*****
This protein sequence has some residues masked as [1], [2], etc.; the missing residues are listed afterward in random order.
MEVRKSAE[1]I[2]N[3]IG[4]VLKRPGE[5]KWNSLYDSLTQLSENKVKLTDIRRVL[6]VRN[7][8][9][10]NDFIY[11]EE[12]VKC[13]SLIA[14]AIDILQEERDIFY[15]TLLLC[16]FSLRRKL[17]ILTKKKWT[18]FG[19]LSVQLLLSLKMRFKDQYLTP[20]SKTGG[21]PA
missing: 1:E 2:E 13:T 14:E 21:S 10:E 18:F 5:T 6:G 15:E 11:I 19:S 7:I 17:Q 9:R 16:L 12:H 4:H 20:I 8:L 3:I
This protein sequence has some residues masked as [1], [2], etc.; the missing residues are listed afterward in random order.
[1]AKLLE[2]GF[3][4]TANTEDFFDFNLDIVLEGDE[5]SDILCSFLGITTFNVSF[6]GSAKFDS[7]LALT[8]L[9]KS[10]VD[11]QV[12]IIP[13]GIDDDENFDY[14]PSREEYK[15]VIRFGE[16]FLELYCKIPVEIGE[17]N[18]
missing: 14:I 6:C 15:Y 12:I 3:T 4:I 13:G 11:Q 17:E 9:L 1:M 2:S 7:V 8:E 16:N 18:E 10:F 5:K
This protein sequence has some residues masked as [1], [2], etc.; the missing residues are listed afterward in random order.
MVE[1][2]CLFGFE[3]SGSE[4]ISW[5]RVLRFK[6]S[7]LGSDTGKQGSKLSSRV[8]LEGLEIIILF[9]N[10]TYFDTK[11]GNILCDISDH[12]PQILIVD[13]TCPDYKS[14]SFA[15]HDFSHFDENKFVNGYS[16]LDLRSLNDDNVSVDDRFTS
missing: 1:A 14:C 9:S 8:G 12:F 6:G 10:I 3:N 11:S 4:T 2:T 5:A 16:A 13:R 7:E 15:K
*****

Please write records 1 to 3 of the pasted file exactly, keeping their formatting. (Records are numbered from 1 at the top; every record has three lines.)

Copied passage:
This protein sequence has some residues masked as [1], [2], etc.; the missing residues are listed afterward in random order.
MEVRKSAE[1]I[2]N[3]IG[4]VLKRPGE[5]KWNSLYDSLTQLSENKVKLTDIRRVL[6]VRN[7][8][9][10]NDFIY[11]EE[12]VKC[13]SLIA[14]AIDILQEERDIFY[15]TLLLC[16]FSLRRKL[17]ILTKKKWT[18]FG[19]LSVQLLLSLKMRFKDQYLTP[20]SKTGG[21]PA
missing: 1:E 2:E 13:T 14:E 21:S 10:E 18:F 5:T 6:G 15:E 11:I 19:S 7:I 17:Q 9:R 16:L 12:H 4:H 20:I 8:L 3:I
This protein sequence has some residues masked as [1], [2], etc.; the missing residues are listed afterward in random order.
[1]AKLLE[2]GF[3][4]TANTEDFFDFNLDIVLEGDE[5]SDILCSFLGITTFNVSF[6]GSAKFDS[7]LALT[8]L[9]KS[10]VD[11]QV[12]IIP[13]GIDDDENFDY[14]PSREEYK[15]VIRFGE[16]FLELYCKIPVEIGE[17]N[18]
missing: 14:I 6:C 15:Y 12:I 3:T 4:I 13:G 11:Q 17:E 9:L 1:M 2:S 7:V 8:E 16:N 18:E 10:F 5:K
This protein sequence has some residues masked as [1], [2], etc.; the missing residues are listed afterward in random order.
MVE[1][2]CLFGFE[3]SGSE[4]ISW[5]RVLRFK[6]S[7]LGSDTGKQGSKLSSRV[8]LEGLEIIILF[9]N[10]TYFDTK[11]GNILCDISDH[12]PQILIVD[13]TCPDYKS[14]SFA[15]HDFSHFDENKFVNGYS[16]LDLRSLNDDNVSVDDRFTS
missing: 1:A 14:C 9:S 8:G 12:F 6:G 10:I 3:N 11:S 4:T 2:T 5:A 16:A 13:R 7:E 15:K